Syndicates relative performance consistency essential in follow-only strategies
As follow-only strategies gain momentum at Lloyd’s, how do you identify consistent gross outperformance?
While in the past a broker would have to walk into the Lloyd’s underwriting room to find follow capacity, nowadays a risk can be placed on an online broker platform, allowing underwriters to access all the information via APIs. Still, a decision has to be made if one wants to follow a leader and offer capacity.
Past performance is still a good indicator of future performance, particularly past relative gross underwriting performance.
Looking at the 2022 Lloyd’s gross property underwriting results shows that only a few syndicates incurred substantial gross losses (most likely from Hurricane Ian), but the gap between gross and net underwriting result shows that many syndicates shared substantial amounts of their income with their reinsurers.
A key question would be whether a given syndicate’s result was essentially random within this distribution of performance.
However, as ICMR have demonstrated many times in other research, relative performance is much more stable than absolute performance.
A top quartile syndicate is most likely to remain a top quartile syndicate the following year and the same is true when moving from syndicates’ whole account result to their class of business results.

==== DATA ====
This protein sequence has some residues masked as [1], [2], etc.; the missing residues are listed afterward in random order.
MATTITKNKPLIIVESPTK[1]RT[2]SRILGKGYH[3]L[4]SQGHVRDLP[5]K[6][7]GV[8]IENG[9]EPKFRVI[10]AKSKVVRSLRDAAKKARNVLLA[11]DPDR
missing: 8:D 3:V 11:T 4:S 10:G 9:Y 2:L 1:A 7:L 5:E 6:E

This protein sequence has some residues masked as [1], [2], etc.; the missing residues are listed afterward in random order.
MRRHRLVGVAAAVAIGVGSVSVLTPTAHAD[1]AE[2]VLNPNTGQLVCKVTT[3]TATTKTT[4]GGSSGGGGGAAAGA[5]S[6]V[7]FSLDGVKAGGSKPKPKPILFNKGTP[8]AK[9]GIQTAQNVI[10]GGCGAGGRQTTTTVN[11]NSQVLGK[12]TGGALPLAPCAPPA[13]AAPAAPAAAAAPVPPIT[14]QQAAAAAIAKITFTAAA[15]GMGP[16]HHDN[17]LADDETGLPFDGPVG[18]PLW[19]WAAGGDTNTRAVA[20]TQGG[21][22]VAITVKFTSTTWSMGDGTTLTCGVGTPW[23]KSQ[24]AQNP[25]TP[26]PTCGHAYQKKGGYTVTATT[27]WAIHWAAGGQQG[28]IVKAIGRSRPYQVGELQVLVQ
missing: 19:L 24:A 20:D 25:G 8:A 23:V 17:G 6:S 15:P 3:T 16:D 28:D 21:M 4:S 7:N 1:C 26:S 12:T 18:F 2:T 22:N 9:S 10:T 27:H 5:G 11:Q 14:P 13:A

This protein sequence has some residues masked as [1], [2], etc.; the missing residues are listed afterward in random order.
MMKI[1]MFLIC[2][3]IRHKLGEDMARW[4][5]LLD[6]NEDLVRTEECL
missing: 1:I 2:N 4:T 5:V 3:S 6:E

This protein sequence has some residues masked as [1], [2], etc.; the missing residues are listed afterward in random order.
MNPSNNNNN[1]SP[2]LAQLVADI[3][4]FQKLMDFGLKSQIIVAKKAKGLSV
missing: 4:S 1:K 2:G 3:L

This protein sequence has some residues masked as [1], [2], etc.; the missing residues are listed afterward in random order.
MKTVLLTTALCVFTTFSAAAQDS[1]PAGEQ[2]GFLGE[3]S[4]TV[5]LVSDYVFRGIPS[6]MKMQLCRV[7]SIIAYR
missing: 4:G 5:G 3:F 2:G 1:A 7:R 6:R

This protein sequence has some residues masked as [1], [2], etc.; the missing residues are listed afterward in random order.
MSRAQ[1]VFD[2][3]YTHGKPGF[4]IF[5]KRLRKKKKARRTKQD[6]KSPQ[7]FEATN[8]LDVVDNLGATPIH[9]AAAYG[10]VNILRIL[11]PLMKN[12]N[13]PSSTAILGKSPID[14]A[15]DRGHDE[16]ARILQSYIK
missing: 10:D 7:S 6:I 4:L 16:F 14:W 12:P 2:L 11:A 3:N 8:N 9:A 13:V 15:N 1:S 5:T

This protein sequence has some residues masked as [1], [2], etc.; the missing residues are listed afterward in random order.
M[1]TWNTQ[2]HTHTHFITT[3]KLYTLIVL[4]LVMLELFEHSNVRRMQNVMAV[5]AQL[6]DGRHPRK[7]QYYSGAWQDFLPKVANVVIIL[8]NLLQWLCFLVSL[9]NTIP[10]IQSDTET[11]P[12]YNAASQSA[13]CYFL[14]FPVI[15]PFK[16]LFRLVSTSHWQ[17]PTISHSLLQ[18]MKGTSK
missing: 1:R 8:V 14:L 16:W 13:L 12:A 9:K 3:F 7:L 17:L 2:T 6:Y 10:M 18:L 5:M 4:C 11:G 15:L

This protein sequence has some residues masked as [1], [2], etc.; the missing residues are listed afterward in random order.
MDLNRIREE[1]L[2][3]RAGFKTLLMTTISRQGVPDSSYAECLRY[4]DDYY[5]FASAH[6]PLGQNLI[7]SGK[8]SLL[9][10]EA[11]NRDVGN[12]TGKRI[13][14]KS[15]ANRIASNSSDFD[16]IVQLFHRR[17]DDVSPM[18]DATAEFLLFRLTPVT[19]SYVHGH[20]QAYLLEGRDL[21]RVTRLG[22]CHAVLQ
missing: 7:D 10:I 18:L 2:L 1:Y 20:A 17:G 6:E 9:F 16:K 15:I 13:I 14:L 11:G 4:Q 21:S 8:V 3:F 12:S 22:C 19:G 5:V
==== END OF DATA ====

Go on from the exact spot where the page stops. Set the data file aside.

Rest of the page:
Consequently, it is possible to construct league tables of syndicate performance at a class of business level.
This consistency is further evidenced when looking at quartile performance transition matrices, showing over time the probabilities of syndicates maintaining their relative advantage or disadvantage year on year.
The following table shows the probabilities of staying in the same quartile for the following year or improving/deteriorating performance for syndicates writing Property business.
Property gross loss ratio performance year-on-year transition frequencies
As the above table shows, the largest percentages are along the diagonal, meaning that syndicates are most likely to maintain their relative position year to year, rather than improve or get worse.
And this is also the case whether Lloyd’s is reporting an overall market profit or loss.
Understanding these relativities, particularly at a class of business level, is key to understanding and parameterising follow-only underwriting decisions.
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